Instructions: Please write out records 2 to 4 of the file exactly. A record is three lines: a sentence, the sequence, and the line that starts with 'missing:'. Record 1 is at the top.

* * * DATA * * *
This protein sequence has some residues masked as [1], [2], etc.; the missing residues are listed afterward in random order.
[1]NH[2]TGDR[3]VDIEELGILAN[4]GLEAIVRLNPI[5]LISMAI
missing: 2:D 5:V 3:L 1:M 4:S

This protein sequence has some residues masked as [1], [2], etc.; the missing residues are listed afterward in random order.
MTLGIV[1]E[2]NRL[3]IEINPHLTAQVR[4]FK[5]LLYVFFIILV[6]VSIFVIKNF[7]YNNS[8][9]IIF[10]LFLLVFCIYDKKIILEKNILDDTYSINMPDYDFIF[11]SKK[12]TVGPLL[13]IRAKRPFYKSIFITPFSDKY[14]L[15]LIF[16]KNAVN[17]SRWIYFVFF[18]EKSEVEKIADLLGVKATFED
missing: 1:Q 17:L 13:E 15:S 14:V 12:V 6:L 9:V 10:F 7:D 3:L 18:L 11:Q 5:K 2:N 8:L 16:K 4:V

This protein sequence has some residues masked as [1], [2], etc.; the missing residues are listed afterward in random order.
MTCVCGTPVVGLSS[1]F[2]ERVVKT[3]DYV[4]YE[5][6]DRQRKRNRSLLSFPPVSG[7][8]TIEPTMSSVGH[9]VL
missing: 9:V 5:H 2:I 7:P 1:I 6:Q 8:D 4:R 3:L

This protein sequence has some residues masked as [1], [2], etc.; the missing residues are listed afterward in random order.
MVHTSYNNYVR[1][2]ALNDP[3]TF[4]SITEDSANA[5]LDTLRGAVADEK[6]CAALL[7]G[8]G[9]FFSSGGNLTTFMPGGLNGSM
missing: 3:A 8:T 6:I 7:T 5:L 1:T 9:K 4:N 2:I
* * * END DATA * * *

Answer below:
This protein sequence has some residues masked as [1], [2], etc.; the missing residues are listed afterward in random order.
MTLGIV[1]E[2]NRL[3]IEINPHLTAQVR[4]FK[5]LLYVFFIILV[6]VSIFVIKNF[7]YNNS[8][9]IIF[10]LFLLVFCIYDKKIILEKNILDDTYSINMPDYDFIF[11]SKK[12]TVGPLL[13]IRAKRPFYKSIFITPFSDKY[14]L[15]LIF[16]KNAVN[17]SRWIYFVFF[18]EKSEVEKIADLLGVKATFED
missing: 1:Q 17:L 13:E 15:S 14:V 12:V 6:L 9:V 10:F 7:D 3:L 18:L 11:Q 5:K 2:N 8:L 16:K 4:V

This protein sequence has some residues masked as [1], [2], etc.; the missing residues are listed afterward in random order.
MTCVCGTPVVGLSS[1]F[2]ERVVKT[3]DYV[4]YE[5][6]DRQRKRNRSLLSFPPVSG[7][8]TIEPTMSSVGH[9]VL
missing: 9:V 5:H 2:I 7:P 1:I 6:Q 8:D 4:R 3:L

This protein sequence has some residues masked as [1], [2], etc.; the missing residues are listed afterward in random order.
MVHTSYNNYVR[1][2]ALNDP[3]TF[4]SITEDSANA[5]LDTLRGAVADEK[6]CAALL[7]G[8]G[9]FFSSGGNLTTFMPGGLNGSM
missing: 3:A 8:T 6:I 7:T 5:L 1:T 9:K 4:N 2:I